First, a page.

Nutrient and moisture transfer to insect consumers and soil during vertebrate decomposition

Barton, P. S., Strong, C., Evans, M. J., Higgins, A. and Quaggiotto, M.-M. (2019) Nutrient and moisture transfer to insect consumers and soil during vertebrate decomposition. Food Webs, 18, e00110. (doi: 10.1016/j.fooweb.2018.e00110)

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Decomposition of organic matter leads to the redistribution of nutrients to organisms and the environment. Yet knowledge of this process has focused largely on plant-derived organic matter, with little known about relative quantities of nutrients and moisture transferred from decomposing animal remains to insect consumers and soil. We used a replicated and spatially blocked experiment to quantify the moisture, carbon, nitrogen, and phosphorous content of rabbit carcasses, maggot consumers, and soil over 20 days of decomposition. We found that maggot biomass reached 22% of the fresh rabbit carcass, or 39% of the consumable soft tissues. Maggots were comprised of 68% moisture, and their dry mass was comprised of 25% carbon, 4.9% nitrogen, and 0.8% phosphorous. Soils accumulated approximately 12.9% of the total carcass moisture, but only 0.7% of the carcass dry mass. The largest quantity of carcass mass loss was attributable to evaporation of moisture to the atmosphere (45%). Approximately 9% of the initial carcass mass was left as unconsumed remains. Our study provides estimates of the quantities of nutrients moving from vertebrate carcasses to insect consumers and soil. This knowledge is critical to scaling up the effects of carcasses and to developing our understanding of their role in biogeochemical cycling in ecosystems.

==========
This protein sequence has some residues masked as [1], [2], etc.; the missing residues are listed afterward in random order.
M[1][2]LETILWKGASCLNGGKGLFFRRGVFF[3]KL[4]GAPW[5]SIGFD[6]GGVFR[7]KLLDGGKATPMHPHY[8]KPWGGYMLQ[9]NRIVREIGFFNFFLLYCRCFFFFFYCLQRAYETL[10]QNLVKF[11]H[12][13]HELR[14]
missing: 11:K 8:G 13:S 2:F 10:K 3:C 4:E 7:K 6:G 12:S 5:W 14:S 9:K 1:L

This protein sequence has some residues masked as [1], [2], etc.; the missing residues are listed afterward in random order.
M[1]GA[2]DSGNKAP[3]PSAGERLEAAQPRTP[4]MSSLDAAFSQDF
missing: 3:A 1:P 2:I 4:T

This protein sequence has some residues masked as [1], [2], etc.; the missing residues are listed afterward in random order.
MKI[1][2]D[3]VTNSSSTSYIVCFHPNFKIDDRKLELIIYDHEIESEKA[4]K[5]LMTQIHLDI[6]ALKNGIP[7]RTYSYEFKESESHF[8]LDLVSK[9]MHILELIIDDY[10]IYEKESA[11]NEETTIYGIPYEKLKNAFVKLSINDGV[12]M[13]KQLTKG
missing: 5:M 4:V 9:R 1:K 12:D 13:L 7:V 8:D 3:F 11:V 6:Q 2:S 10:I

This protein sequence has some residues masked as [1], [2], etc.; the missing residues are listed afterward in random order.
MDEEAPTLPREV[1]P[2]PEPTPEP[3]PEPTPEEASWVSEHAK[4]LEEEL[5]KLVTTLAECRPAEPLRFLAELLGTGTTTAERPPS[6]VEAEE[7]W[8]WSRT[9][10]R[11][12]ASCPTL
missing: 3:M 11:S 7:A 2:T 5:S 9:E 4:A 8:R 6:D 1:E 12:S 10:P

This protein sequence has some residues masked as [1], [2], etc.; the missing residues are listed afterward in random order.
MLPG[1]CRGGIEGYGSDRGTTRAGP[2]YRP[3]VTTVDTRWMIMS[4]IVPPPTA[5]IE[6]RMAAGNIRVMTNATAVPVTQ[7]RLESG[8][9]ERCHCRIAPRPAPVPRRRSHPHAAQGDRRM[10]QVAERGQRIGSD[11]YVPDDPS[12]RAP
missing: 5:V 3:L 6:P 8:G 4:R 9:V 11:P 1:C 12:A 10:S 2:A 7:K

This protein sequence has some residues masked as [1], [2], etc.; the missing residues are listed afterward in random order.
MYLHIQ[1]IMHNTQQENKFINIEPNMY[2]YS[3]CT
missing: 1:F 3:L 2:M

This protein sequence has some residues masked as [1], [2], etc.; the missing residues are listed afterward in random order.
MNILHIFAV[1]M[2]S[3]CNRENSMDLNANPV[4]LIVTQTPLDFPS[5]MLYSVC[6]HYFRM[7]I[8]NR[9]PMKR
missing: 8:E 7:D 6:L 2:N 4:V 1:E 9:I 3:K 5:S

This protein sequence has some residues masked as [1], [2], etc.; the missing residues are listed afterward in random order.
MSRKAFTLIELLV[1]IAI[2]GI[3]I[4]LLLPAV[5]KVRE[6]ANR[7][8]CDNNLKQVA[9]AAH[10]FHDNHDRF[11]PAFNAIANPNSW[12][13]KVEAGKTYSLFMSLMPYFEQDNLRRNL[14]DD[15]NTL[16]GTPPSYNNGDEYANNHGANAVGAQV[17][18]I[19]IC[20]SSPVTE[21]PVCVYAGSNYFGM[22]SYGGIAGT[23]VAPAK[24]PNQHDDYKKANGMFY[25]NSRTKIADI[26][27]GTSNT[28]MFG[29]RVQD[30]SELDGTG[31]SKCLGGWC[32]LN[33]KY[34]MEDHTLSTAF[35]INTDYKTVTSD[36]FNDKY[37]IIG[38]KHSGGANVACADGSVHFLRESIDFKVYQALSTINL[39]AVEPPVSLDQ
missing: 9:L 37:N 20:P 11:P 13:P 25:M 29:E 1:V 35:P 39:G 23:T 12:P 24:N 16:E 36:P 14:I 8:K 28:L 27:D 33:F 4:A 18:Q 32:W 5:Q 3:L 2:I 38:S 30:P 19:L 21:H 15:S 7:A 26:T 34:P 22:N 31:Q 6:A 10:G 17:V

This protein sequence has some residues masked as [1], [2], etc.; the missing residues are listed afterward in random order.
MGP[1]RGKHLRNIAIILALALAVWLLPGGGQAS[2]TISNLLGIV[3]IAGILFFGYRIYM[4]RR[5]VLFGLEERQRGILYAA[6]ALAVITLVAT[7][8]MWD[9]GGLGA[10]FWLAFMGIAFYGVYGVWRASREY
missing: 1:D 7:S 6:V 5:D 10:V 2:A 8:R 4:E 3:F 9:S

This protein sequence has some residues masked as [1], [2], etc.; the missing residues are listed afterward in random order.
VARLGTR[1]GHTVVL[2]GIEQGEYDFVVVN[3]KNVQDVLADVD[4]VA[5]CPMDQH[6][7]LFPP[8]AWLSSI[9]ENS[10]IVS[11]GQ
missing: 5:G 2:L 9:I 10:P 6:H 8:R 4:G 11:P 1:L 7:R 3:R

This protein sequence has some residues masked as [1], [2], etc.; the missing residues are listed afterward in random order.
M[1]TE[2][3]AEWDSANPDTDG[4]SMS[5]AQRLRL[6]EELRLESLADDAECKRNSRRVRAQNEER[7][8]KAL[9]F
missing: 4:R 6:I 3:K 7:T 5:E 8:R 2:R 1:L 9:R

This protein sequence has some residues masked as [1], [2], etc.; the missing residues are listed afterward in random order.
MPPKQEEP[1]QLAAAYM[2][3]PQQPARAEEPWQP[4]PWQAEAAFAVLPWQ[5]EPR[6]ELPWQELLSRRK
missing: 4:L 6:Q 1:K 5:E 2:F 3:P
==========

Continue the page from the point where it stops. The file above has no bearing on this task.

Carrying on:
Item Type:Articles
Additional Information:PSB was funded by the Australian Research Council (DE150100026). MMQ was funded by a travel grant from the British Society for Soil Science.
Glasgow Author(s) Enlighten ID:Quaggiotto, Dr Maria Martina
Authors: Barton, P. S., Strong, C., Evans, M. J., Higgins, A., and Quaggiotto, M.-M.
College/School:College of Medical Veterinary and Life Sciences > Institute of Biodiversity Animal Health and Comparative Medicine
Journal Name:Food Webs
ISSN (Online):2352-2496
Published Online:07 December 2018
Copyright Holders:Copyright © 2018 Elsevier Inc.
First Published:First published in Food Webs 18: e00110
Publisher Policy:Reproduced in accordance with the publisher copyright policy

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